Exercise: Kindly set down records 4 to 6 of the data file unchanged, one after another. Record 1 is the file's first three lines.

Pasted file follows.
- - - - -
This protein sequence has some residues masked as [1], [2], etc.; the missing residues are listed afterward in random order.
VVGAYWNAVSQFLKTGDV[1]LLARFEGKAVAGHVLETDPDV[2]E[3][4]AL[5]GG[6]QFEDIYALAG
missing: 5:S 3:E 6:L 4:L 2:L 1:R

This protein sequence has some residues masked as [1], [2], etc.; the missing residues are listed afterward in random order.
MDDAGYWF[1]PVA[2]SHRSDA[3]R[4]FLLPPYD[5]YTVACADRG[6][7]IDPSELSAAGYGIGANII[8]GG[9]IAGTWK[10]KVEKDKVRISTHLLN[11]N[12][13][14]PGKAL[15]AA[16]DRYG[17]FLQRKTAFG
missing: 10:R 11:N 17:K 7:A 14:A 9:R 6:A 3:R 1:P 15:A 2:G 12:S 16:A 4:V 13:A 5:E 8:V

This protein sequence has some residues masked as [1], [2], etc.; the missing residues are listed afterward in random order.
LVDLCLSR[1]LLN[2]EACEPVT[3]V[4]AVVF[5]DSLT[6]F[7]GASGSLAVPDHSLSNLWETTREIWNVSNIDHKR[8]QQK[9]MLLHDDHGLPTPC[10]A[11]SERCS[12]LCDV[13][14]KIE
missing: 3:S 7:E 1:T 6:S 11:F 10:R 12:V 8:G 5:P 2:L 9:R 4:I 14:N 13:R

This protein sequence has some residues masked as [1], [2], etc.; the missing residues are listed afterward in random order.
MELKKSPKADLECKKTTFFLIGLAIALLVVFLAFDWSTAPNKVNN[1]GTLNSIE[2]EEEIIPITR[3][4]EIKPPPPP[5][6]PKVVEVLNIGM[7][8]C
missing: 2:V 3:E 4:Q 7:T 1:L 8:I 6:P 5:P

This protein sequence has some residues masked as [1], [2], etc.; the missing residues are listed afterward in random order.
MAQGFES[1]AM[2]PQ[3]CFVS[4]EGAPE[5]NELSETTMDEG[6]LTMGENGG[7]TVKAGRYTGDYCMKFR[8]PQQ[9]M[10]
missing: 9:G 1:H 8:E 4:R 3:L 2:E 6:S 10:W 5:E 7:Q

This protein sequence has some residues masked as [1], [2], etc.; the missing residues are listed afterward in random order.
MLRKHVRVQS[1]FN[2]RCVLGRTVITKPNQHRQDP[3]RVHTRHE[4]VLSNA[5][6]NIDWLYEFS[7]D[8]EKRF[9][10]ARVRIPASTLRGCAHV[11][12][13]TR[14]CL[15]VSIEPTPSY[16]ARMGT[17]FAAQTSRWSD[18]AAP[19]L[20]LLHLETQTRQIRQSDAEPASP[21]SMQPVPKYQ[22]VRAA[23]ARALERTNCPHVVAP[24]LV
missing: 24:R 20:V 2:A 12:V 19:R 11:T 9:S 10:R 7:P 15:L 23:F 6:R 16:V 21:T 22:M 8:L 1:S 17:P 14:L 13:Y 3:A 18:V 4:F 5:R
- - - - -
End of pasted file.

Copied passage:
This protein sequence has some residues masked as [1], [2], etc.; the missing residues are listed afterward in random order.
MELKKSPKADLECKKTTFFLIGLAIALLVVFLAFDWSTAPNKVNN[1]GTLNSIE[2]EEEIIPITR[3][4]EIKPPPPP[5][6]PKVVEVLNIGM[7][8]C
missing: 2:V 3:E 4:Q 7:T 1:L 8:I 6:P 5:P

This protein sequence has some residues masked as [1], [2], etc.; the missing residues are listed afterward in random order.
MAQGFES[1]AM[2]PQ[3]CFVS[4]EGAPE[5]NELSETTMDEG[6]LTMGENGG[7]TVKAGRYTGDYCMKFR[8]PQQ[9]M[10]
missing: 9:G 1:H 8:E 4:R 3:L 2:E 6:S 10:W 5:E 7:Q

This protein sequence has some residues masked as [1], [2], etc.; the missing residues are listed afterward in random order.
MLRKHVRVQS[1]FN[2]RCVLGRTVITKPNQHRQDP[3]RVHTRHE[4]VLSNA[5][6]NIDWLYEFS[7]D[8]EKRF[9][10]ARVRIPASTLRGCAHV[11][12][13]TR[14]CL[15]VSIEPTPSY[16]ARMGT[17]FAAQTSRWSD[18]AAP[19]L[20]LLHLETQTRQIRQSDAEPASP[21]SMQPVPKYQ[22]VRAA[23]ARALERTNCPHVVAP[24]LV
missing: 24:R 20:V 2:A 12:V 19:R 11:T 9:S 10:R 7:P 15:L 23:F 6:R 16:V 21:T 22:M 8:L 1:S 17:P 14:L 13:Y 3:A 18:V 4:F 5:R